Authored by Samantha Flom via The Epoch Times (emphasis ours),
Artificial intelligence (AI) may not be advanced enough to replace teachers now, but according to Bill Gates, that time is not far off.
“The AIs will get to that ability to be as good a tutor as any human ever could,” the Microsoft co-founder said at the ASU+GSV Summit in San Diego on April 18.
“We have enough sample sets of those things being done well that the training can be done,” he added. “So, I’d say that is a very worthwhile milestone, is to engage in a dialogue where you’re helping to understand what they’re missing. And we’re not that far.”
Gates’ comments came within the context of a larger conversation about the future role of technology in education with Jessie Woolley-Wilson, CEO of DreamBox Learning.
“AI has, ever since the focus became machine learning, it’s achieved some unbelievable milestones,” Gates told Woolley-Wilson. “You know, it can listen to speech and recognize speech better than humans. It can recognize images and videos better than humans. The area that it was essentially useless in was in reading and writing. You could not take, say, a biology textbook and read it and pass the AP exam.”
However, Gates noted that, where previous iterations of AI were incapable of replicating human understanding, emerging systems, like Microsoft-backed OpenAI’s GPT-4, had begun to bridge the gap.
“The breakthrough we have now, which is very recent, is more to do with reading and writing—this incredible fluency to say, ‘Write a letter … like Einstein or Shakespeare would have written this thing,’ and to be at least 80 percent of the time very stunned by it.”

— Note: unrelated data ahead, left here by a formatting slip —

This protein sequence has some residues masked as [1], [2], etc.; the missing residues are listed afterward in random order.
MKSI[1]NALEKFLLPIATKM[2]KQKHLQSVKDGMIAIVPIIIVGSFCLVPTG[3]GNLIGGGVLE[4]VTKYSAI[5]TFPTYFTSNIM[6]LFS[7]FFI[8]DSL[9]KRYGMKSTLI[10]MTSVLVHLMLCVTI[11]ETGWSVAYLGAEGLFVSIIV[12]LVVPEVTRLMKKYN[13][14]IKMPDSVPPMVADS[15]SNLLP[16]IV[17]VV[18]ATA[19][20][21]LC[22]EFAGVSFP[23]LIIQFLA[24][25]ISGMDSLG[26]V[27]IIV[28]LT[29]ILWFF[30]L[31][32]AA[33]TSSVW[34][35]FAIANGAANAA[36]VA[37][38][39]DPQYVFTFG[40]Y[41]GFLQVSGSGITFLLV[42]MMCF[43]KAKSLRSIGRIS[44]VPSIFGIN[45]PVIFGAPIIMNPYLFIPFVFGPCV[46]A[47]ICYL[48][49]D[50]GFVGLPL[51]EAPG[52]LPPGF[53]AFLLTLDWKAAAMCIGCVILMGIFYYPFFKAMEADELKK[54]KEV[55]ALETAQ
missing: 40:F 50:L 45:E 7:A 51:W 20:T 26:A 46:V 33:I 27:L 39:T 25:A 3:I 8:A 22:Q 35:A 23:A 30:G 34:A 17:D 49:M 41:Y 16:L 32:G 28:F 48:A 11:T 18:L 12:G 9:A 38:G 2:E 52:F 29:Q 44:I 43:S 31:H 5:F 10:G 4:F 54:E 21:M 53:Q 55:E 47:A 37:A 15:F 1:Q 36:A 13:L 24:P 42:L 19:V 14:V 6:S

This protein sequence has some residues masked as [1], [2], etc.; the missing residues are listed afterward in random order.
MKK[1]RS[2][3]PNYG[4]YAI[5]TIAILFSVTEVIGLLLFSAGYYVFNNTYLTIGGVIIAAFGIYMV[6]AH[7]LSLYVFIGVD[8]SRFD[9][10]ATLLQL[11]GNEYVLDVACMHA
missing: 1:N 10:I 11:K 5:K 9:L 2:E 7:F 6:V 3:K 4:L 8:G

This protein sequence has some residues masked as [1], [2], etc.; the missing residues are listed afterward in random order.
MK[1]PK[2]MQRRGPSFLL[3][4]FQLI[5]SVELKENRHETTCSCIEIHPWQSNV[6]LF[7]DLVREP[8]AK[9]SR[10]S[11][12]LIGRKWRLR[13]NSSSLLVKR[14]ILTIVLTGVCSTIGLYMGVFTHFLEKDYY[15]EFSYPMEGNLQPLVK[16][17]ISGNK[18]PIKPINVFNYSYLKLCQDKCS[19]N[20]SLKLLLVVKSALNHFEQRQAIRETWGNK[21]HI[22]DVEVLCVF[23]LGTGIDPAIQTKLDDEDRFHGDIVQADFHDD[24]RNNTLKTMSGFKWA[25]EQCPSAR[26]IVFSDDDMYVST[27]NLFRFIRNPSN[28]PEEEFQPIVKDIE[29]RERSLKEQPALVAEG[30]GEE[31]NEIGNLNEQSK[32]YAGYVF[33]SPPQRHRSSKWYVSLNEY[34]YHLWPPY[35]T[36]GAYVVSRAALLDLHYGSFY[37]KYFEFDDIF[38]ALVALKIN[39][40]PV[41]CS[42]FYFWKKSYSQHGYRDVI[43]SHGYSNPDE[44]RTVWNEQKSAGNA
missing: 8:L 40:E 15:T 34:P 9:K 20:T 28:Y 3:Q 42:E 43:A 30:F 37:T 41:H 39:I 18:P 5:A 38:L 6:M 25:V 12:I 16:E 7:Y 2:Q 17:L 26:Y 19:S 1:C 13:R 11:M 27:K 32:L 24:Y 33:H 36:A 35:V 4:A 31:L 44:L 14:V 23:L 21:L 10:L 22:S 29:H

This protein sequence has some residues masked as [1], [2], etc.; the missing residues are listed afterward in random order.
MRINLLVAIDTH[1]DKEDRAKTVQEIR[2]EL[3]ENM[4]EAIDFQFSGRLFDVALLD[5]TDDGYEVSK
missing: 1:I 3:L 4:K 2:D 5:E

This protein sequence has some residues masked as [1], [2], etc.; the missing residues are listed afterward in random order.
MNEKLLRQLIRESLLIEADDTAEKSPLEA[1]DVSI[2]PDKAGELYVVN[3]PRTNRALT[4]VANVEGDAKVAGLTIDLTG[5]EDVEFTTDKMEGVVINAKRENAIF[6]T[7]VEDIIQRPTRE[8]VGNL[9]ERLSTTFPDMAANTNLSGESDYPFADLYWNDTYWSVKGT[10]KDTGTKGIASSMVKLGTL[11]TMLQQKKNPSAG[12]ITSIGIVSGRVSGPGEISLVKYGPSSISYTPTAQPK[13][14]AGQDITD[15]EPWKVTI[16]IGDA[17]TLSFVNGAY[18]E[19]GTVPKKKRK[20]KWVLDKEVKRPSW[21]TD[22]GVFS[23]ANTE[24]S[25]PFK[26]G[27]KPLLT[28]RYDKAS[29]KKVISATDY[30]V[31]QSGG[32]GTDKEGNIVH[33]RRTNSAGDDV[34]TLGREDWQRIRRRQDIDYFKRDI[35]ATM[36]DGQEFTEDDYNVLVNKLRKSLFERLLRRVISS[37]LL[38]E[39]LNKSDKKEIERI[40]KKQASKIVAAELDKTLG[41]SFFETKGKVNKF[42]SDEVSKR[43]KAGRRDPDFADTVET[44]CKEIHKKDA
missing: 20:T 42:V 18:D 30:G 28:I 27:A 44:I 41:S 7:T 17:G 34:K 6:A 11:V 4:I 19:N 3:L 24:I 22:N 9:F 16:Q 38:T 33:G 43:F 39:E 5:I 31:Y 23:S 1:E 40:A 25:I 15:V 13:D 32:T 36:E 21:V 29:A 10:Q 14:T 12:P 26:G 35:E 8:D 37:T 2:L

Threat to Humanity
In truth, industry experts have not only been stunned but, in many cases, unnerved by recent advancements in the evolution of AI, fearing the ripple effects of such technology on society.
“AI systems with human-competitive intelligence can pose profound risks to society and humanity, as shown by extensive research and acknowledged by top AI labs,” warns a March 22 letter that has more than 27,500 signatures, with dozens of AI experts among them.
Accusing AI creators of engaging in an “out-of-control race” to develop “ever more powerful digital minds that no one—not even their creators—can understand, predict, or reliably control,” the letter’s signatories called for an immediate six-month pause in the training of more advanced AI systems as society grapples with how to ensure their safety.
One of those signatories was Tesla CEO Elon Musk, another tech tycoon who has been outspoken about his concerns regarding the capabilities of AI.
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